Education in Ghana is different than it is in the United States. Schools, whether chartered by cities, villages, churches or other organizations, use a curriculum set by the national government. They receive government support only for teacher salaries.
Students, their families and sponsoring organizations supply everything else: books, supplies, equipment, even furniture. There are very few books. Few children can afford paper and pencils, so many students learn only by listening. Most of learning tools –books, markers, paper, calculators – which we in the U. S. take for granted are unavailable to the majority of students because of simple economics.
In America, however, we often find it more convenient to replace than to repair. We need (or think we need) the latest model of computer and new pens and notebooks at the beginning of every school year. So what happens to the things we discard in favor of a newer model, a fresh supply, the latest version? Unfortunately, many times those still usable items end up in our landfills.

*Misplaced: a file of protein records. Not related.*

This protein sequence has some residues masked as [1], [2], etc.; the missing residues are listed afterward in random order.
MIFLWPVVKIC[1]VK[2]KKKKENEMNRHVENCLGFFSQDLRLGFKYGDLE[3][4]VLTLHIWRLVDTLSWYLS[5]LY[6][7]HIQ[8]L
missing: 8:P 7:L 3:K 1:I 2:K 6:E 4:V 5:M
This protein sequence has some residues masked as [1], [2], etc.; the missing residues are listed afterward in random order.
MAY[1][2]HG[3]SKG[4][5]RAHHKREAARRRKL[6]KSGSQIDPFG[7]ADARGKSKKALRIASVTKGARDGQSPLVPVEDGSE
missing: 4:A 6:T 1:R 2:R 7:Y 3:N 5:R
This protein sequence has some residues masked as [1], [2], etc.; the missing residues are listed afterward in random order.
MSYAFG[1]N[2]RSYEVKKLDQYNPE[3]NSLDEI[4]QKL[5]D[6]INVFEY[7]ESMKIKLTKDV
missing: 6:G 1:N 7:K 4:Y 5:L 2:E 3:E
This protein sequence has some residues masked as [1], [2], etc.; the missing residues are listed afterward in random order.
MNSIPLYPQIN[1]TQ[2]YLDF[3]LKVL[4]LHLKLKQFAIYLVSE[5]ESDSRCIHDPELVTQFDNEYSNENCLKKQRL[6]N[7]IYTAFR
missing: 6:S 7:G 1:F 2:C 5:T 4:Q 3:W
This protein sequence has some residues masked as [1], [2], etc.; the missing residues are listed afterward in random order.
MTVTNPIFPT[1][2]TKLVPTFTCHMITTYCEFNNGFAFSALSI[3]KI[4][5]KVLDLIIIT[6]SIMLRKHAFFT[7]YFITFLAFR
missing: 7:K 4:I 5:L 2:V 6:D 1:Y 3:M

There must be a better way, a more creative approach. Why not share those items with those who could – and would – put them to productive use?
Sharing things with people half a world away isn’t a simple thing, but with a little imagination, the enthusiasm of a great number of people, some very long days, and a lot of good old fashioned elbow grease, it can happen…and it has!
What we do to make it happen in the U.S.
- Recruit volunteers
- Collect computers and schools supplies
- Raise funds
- Evaluate and refurbish equipment and supplies
- Pack and ship via ocean freight 40 foot container
What we do to make it happen in Ghana
- Evaluate school readiness
- Assist schools in planning for:
- Physical space
- Business operations
- Educational goals & methods
- Sustainability of project
- Ship and deliver computers and supplies
- Provide support and follow-up advice to African organizations
- Listen to the needs of NGOs and schools
- Work with the E.P.A. of Ghana for safe disposal of e-waste